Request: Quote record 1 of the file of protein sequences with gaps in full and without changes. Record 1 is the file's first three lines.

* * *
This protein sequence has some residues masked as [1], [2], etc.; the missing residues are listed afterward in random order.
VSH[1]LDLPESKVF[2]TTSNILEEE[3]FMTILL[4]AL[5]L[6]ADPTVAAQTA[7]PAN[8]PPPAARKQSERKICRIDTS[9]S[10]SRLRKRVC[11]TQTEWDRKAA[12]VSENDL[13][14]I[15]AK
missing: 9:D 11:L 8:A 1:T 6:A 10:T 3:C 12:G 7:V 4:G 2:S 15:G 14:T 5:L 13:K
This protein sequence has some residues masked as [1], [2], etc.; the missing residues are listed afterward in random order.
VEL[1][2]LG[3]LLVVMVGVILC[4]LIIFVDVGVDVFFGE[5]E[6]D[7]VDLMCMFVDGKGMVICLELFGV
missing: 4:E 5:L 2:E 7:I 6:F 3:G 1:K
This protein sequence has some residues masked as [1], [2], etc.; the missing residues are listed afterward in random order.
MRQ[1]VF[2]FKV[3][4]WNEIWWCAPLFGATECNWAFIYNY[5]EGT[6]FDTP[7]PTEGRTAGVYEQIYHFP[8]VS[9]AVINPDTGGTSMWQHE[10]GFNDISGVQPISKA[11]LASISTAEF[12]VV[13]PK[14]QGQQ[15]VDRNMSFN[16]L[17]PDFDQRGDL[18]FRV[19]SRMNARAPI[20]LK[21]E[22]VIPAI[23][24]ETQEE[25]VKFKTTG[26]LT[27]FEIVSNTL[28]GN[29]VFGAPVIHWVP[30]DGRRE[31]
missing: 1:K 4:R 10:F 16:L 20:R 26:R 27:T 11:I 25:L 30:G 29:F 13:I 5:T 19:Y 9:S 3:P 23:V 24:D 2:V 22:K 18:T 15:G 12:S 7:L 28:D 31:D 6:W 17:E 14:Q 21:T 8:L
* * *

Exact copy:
This protein sequence has some residues masked as [1], [2], etc.; the missing residues are listed afterward in random order.
VSH[1]LDLPESKVF[2]TTSNILEEE[3]FMTILL[4]AL[5]L[6]ADPTVAAQTA[7]PAN[8]PPPAARKQSERKICRIDTS[9]S[10]SRLRKRVC[11]TQTEWDRKAA[12]VSENDL[13][14]I[15]AK
missing: 9:D 11:L 8:A 1:T 6:A 10:T 3:C 12:G 7:V 4:G 2:S 15:G 14:T 5:L 13:K